As important as vision is to the success of your initiative, you will fail without a detailed plan. Before embarking on any initiative, clearly document what you plan to accomplish. You need to explain, in detail, your objectives, milestones, actions, resources, timeline, metrics, etc. Keep in mind, you won’t have it all worked out. Consider this plan a roadmap for how you will get to where you need to be. The final plans won’t be possible until you’ve done your due diligence in discovery with key stakeholders.
As part of your planning, list any and all potential issues and bottlenecks, and devise alternative solutions if these problems arise. Don’t wait for issues or objectives to be brought to your attention. Have your own objection-handling guide so you’re prepared in advance.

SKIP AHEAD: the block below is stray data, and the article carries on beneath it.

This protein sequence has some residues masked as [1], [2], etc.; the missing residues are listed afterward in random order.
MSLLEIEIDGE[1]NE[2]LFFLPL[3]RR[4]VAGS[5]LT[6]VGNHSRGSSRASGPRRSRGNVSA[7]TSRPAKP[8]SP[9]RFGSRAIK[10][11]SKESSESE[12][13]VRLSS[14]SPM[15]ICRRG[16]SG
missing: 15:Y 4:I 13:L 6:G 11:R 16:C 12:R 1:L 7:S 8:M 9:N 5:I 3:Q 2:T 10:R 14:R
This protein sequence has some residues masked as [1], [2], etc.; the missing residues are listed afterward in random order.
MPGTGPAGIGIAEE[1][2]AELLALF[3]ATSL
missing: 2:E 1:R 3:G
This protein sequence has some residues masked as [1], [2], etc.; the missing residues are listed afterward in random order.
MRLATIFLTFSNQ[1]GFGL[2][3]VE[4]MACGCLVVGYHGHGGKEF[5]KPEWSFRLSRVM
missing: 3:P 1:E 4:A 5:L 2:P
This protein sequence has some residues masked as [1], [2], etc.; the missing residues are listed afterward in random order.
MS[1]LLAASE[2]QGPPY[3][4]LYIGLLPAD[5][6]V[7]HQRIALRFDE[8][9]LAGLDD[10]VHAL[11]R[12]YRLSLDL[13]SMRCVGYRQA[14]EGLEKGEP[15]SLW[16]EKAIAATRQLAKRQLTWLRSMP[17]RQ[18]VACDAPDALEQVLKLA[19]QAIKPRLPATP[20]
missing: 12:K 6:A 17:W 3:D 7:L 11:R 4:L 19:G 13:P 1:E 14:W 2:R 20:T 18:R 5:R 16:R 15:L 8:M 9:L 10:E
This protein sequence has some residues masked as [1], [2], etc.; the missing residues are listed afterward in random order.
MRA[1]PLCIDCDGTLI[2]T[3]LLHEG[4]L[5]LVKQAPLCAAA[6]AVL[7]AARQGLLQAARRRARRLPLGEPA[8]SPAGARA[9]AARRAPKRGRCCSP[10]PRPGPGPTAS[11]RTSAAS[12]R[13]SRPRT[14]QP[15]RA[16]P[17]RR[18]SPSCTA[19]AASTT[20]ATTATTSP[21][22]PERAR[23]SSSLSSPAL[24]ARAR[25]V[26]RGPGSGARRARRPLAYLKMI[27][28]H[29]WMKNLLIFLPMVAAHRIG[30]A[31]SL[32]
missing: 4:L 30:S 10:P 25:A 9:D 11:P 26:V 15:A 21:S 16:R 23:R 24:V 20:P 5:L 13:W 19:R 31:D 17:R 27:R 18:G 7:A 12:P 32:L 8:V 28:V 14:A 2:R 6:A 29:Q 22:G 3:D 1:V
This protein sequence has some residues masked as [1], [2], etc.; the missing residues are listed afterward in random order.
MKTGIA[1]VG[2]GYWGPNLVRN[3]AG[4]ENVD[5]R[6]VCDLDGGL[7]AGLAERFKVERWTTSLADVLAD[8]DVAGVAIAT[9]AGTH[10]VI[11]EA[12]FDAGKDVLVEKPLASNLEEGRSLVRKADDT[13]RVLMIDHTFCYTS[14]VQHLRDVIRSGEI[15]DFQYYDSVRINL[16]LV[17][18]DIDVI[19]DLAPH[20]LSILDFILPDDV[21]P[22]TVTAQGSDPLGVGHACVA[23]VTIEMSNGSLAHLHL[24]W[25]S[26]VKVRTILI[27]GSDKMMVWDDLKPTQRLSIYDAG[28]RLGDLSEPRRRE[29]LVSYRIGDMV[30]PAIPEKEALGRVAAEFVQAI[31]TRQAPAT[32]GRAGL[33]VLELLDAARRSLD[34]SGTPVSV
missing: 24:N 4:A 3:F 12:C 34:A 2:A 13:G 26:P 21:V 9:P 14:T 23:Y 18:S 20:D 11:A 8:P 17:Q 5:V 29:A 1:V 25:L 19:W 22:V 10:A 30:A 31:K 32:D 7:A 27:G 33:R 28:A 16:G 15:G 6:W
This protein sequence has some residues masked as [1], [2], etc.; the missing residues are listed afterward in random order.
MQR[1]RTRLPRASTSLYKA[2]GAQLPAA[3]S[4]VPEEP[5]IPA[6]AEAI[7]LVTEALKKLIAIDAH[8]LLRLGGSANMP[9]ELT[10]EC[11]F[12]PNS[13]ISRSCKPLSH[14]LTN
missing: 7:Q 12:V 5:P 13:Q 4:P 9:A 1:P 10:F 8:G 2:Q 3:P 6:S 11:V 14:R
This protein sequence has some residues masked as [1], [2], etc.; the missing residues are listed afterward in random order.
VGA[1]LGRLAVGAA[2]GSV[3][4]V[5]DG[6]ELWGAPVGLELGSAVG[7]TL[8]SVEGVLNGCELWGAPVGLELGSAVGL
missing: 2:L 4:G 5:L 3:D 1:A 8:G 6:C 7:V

Know Your Stakeholders
Although you are leading the project, you cannot succeed without buy-in and support from everyone affected by the change. Your initial goal is to share your vision and objectives with all key stakeholders, but you’ll need their insight, ideas, and support to add perspective to your plans. As you draft your initial roadmap, list all key stakeholders. Who will be affected by this change? Who will benefit? Who will need to execute certain parts of the process? You may find it easier to categorize individuals by function, level in the organization, business unit, product line, etc. to structure your thinking.